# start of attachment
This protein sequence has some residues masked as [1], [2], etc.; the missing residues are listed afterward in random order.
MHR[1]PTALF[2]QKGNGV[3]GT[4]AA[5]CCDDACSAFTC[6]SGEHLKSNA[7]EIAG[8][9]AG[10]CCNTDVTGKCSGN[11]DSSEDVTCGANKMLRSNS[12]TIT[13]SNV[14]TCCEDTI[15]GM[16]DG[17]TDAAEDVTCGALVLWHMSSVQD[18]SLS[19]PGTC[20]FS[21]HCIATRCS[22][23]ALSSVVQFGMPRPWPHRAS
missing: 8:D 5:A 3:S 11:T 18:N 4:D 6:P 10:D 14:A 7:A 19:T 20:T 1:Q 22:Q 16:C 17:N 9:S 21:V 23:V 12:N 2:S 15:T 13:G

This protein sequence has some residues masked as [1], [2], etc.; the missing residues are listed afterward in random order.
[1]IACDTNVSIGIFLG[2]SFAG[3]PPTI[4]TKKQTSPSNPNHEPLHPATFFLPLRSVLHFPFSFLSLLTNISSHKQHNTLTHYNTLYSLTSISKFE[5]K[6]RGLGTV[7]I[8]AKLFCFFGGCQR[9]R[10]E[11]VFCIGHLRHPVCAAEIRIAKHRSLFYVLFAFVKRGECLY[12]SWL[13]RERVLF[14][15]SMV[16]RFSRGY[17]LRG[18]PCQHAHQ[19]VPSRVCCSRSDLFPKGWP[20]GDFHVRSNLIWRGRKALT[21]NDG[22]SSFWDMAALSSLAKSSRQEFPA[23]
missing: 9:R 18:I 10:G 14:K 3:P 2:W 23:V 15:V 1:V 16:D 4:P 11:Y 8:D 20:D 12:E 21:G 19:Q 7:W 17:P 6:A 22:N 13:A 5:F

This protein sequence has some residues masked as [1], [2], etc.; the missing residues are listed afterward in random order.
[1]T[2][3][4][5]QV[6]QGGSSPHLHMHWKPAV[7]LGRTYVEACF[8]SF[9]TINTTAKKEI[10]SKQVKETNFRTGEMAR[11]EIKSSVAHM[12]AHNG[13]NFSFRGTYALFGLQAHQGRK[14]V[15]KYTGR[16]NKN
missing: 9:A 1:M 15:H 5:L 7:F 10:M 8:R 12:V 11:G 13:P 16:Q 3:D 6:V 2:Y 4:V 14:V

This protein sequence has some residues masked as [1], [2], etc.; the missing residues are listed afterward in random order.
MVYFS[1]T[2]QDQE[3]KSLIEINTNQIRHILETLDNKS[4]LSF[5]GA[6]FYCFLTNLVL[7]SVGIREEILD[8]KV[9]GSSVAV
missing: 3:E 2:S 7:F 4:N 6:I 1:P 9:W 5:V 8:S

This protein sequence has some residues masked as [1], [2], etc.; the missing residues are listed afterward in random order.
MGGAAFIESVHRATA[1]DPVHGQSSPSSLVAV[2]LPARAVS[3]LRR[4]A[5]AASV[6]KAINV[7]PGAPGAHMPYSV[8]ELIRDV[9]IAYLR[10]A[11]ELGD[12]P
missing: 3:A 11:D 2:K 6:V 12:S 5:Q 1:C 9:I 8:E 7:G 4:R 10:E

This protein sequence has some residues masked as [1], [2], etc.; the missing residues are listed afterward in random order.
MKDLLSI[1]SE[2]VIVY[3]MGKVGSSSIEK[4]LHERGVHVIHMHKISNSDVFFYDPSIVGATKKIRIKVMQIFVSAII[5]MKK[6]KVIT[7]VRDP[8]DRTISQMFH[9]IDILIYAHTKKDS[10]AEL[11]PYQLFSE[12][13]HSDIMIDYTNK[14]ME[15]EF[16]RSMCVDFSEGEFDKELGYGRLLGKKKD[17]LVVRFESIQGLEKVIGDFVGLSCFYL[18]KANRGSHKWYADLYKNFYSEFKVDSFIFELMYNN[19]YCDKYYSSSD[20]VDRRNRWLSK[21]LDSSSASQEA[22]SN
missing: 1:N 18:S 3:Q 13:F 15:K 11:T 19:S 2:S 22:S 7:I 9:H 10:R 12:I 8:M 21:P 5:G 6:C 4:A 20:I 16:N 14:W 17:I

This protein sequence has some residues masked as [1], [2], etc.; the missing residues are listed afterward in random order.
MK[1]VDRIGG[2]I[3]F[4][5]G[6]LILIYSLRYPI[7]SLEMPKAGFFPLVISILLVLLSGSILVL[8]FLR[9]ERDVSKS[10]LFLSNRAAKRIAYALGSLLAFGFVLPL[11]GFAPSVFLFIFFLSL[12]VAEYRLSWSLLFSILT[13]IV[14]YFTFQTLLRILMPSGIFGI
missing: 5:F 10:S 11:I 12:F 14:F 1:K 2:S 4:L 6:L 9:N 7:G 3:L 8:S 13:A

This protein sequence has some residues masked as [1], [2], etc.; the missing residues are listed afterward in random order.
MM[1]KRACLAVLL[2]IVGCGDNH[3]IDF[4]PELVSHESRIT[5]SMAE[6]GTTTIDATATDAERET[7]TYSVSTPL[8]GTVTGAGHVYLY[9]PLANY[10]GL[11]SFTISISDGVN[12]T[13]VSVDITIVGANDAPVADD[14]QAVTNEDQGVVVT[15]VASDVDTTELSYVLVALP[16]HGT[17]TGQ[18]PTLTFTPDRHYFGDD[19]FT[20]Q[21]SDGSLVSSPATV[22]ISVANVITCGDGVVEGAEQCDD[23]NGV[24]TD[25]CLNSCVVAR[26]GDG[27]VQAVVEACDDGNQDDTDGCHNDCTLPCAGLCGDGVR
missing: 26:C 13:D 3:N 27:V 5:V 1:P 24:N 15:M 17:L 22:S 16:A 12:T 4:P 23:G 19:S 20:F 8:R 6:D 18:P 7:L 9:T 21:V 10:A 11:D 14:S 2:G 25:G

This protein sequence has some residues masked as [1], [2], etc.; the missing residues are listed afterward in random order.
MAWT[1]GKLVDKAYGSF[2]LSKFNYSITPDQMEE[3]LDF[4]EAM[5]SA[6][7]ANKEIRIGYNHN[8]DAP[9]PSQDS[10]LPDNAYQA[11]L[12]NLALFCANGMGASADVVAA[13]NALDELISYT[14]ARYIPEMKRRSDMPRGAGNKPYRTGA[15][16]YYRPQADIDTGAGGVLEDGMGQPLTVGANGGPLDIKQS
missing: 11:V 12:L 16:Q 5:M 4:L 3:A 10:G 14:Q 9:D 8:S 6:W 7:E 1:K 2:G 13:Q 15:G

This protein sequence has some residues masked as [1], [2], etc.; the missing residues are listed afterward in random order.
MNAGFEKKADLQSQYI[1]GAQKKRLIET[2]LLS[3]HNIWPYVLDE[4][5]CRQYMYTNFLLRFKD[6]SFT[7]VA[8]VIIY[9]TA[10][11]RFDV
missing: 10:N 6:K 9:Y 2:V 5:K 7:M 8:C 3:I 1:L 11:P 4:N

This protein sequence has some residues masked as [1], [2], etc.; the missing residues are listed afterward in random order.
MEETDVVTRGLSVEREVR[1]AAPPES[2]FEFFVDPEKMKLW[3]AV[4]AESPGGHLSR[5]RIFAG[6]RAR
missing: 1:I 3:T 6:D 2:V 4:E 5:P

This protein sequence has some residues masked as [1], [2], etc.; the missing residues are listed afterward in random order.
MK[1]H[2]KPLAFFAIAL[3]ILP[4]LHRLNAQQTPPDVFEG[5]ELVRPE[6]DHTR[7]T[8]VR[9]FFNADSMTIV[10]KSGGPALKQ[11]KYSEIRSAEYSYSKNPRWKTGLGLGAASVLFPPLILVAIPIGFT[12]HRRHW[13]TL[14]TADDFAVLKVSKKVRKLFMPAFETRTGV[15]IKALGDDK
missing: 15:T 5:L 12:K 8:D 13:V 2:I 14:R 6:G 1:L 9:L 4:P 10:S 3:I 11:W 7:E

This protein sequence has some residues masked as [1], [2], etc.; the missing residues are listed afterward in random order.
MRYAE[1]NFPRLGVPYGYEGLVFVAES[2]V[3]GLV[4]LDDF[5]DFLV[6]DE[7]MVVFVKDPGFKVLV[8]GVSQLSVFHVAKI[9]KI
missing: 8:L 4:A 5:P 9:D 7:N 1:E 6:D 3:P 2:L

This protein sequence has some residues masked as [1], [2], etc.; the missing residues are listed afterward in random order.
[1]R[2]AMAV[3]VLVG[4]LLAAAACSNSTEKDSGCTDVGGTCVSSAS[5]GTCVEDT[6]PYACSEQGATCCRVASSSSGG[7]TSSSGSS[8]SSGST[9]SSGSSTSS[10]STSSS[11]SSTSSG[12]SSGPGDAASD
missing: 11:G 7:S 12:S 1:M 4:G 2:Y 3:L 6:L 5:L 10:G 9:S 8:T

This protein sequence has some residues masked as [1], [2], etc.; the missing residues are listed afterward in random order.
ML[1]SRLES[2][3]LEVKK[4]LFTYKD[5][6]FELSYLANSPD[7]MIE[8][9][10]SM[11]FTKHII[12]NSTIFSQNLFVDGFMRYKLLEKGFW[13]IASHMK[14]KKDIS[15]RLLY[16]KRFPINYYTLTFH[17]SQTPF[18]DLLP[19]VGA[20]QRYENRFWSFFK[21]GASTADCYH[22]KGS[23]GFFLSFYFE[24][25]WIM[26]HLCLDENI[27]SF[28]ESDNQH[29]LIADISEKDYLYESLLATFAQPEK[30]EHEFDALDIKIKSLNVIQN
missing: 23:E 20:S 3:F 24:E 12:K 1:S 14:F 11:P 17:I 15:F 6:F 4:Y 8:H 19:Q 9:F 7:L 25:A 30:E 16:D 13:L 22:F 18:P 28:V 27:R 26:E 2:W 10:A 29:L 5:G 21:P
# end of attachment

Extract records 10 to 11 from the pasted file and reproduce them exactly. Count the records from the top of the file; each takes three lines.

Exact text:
This protein sequence has some residues masked as [1], [2], etc.; the missing residues are listed afterward in random order.
MNAGFEKKADLQSQYI[1]GAQKKRLIET[2]LLS[3]HNIWPYVLDE[4][5]CRQYMYTNFLLRFKD[6]SFT[7]VA[8]VIIY[9]TA[10][11]RFDV
missing: 10:N 6:K 9:Y 2:V 5:K 7:M 8:C 3:I 1:L 11:P 4:N

This protein sequence has some residues masked as [1], [2], etc.; the missing residues are listed afterward in random order.
MEETDVVTRGLSVEREVR[1]AAPPES[2]FEFFVDPEKMKLW[3]AV[4]AESPGGHLSR[5]RIFAG[6]RAR
missing: 1:I 3:T 6:D 2:V 4:E 5:P